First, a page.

Friday, July 14, 2006


Life Can Be a Bummer...

I will never know how Jane Goodall, Bernd Heinrich, and all those others who observe by immersion ever survive the first months of their project. I know that I mentioned before that Sweetpea had all her eggs but 2-3 slobbered on by a stray dog. She ejected them and the family moved them to another place (what was left), and she finally successfully comes around now with 3 brand spanking new goslings still yellow and fuzzy. The others are all growing up as are the ducklings from the mallards. So another "family"took over the nest outside my window with a clutch of 8 eggs. She is a real true egg sitter and rarely gets up except to eat, drink, and save her life. Edith had a clutch on the other end of my patio in the bush. No not dogs and cats this time- but some grimey preadolescent boys decided to take a wizz on her eggs leaving her no alternative but to try again across the lake. Now one can always call animal control for the animals, but who exactly does one call for children who are obnoxious at best? I s there a Children Control who will come and put them in little rooms to await their parents to come and claim them? Hmm.

Anyway, I have been taking snaps of the eggs and diligently recording my observations. One very very early morning I heard the all too familiar sound of squawking and the splash of 60+ big geese hitting the water at the same time and knew before I was awake the dog was back. I jumped from my bed threw open the blind and window to find not the old familiar dumped off hound but a huge German Shepherd (red collar and all) along with 5-yes-5 puppies of probably3 months age, all rather golden with big german Shepherd ears and faces, paws like griddles, and smiles that went on forever. There I am in my pajamas screaming for them to "shoo, go away" but the more I did that, the more the puppies thought it was a game and knocked my screen in. The mother was growling, I am shooting them all with a water gun. Finally I ran to the sliding door, stubbing my toe, and nearly knocking myself unconscious by forgetting to open the door, ran onto the patio and there are the puppies rolling eggs around on the lawn, The fence I put up to keep the cats in also kept me in so I ran around to the front and then to the back. By then the dogs were gone and I stood there in my PJ top and jeans, my water pistol in hand staring at three goose eggs out by the lake. All of the geese were coming back on shore like a scene from Night of the Living Dead, and just standing silently by. We all stood there for a time. I spoke gently and reassuringly to the mother that there were still 5 eggs intact without any slobber on them and to please not reject them. As I turned to go slowly back inside, the mother did return to sit on the eggs. The rest of goose-group stood about respectfully without any bickering or squabbling. None went back to sleep. Breakfast was a bit early.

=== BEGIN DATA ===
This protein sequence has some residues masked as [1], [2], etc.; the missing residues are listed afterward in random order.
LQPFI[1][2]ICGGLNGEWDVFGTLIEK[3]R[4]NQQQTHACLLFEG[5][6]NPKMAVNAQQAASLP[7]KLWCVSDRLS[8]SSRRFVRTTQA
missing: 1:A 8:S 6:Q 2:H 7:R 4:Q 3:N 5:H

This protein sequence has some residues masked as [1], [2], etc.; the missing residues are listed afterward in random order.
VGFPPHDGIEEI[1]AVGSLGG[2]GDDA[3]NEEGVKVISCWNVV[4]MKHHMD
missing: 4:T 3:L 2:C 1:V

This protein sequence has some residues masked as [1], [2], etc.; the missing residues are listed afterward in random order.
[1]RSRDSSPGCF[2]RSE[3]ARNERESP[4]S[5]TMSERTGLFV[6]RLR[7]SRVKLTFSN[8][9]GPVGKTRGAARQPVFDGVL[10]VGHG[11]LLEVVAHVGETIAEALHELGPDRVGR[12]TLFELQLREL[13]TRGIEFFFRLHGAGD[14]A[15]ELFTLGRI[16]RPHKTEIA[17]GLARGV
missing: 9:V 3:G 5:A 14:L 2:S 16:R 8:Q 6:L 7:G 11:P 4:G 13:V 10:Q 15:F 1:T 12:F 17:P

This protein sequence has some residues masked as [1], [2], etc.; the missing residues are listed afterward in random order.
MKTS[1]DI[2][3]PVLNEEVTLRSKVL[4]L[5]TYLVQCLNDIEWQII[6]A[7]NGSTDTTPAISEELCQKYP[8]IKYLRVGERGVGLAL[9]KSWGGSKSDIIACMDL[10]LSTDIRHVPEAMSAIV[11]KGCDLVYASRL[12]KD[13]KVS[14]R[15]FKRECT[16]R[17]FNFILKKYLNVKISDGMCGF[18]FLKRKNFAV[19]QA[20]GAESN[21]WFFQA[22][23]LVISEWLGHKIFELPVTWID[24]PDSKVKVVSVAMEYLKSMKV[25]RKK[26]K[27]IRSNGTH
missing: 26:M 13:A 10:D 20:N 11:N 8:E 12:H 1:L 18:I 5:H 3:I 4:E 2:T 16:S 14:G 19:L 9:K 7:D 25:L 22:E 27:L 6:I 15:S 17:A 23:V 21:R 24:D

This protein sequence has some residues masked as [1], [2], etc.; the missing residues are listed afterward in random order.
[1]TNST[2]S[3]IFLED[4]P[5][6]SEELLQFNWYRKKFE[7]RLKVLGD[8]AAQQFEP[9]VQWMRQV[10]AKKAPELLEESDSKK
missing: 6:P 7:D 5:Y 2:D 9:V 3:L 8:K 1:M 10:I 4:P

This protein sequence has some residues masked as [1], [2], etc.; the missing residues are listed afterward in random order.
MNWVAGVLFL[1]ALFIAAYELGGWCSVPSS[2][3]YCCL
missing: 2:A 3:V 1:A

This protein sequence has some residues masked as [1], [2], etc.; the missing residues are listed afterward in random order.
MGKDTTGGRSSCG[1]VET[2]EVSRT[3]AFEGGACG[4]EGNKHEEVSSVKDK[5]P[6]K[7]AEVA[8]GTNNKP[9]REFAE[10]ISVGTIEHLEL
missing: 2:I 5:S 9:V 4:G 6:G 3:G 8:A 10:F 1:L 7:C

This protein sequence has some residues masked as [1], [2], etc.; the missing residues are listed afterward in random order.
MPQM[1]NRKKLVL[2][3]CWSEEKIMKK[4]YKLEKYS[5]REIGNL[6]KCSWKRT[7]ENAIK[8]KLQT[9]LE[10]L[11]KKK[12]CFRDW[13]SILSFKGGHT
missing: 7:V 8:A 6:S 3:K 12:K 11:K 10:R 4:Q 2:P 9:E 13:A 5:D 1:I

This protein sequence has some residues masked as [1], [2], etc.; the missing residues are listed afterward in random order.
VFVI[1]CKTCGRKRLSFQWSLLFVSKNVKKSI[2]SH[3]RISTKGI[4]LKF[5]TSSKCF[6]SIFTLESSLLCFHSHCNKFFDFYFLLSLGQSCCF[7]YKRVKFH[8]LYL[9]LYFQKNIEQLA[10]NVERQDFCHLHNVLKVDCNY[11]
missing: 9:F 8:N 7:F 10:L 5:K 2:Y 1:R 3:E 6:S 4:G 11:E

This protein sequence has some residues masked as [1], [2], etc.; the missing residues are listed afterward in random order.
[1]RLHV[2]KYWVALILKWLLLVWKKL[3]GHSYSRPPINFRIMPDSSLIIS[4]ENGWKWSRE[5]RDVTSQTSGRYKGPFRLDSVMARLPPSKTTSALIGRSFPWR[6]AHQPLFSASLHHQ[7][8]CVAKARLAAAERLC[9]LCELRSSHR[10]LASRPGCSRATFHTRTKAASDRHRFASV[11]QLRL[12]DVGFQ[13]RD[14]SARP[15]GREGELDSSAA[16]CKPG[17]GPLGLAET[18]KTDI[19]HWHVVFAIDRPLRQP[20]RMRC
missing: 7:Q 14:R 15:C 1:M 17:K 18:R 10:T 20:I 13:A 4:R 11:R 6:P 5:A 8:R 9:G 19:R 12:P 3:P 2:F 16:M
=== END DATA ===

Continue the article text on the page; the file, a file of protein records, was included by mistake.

For all the family feuding, rear end biting and feather pulling that goes on, this is the second time I have witnessed a near disaster for the nesting females, and both times the families rallied around to lend some sort of support. I am reminded of humans who rally around a disaster and then move on with life. Its a rare and tender moment. Who knew geese would be so remarkably gentle at times.

The almost-as-tall-as-their-parents babies of a month ago have learned quite well the art of getting something to eat even if it means pinching and hissing and being pinched and hissed at.

The other day, well actually several weeks ago, I noticed a goose limping so badly he could not stand up and his leg was swollen. The other day, my neighbor Bret, who lives upstairs, and I caught this goose while he was eating. We put a blanket over his head and Bret held him tightly while I proceeded to cut such a tightly wound fishing line from his legs that he was bleeding and , of course, was not pleased. He limped away but he is doing fine now. Someone mentioned at the store where we buy chicken scratch to feed the geese and ducks that soon, I would be awarded honorary wildlife trooper hat for heroic efforts to keep our pushy noisy neighbors happy. At this point, the geese know my car. I had to slip out this morning to get some feed and when I returned down the road, they saw the familiar blue VW Beetle and proceeded to saunter across the road, pause, stare, then hightail it down to my yard for breakfast. With some they eat from my hand. I can tickle some on their chin, and some I can pet on the head. They all bring the new babies by to show off, and we ooh and ahh over them. They are so proud. Shoot, considering what they go through just to sit on a clutch of eggs until they hatch, I'd be darned proud too.

By the way, the accompanying photo this week is of Salt and Pepper two rather long and semi-portly ducks. I surely do not know what kind they are, but if anyone knows for sure, please let me know. Also, we have a baby White Heron and a baby Blue Heron. Life is grand!

And this is only my second month here. By Christmas, they will probably all come over for dinner and gifts.

(originally published 6/21/06)

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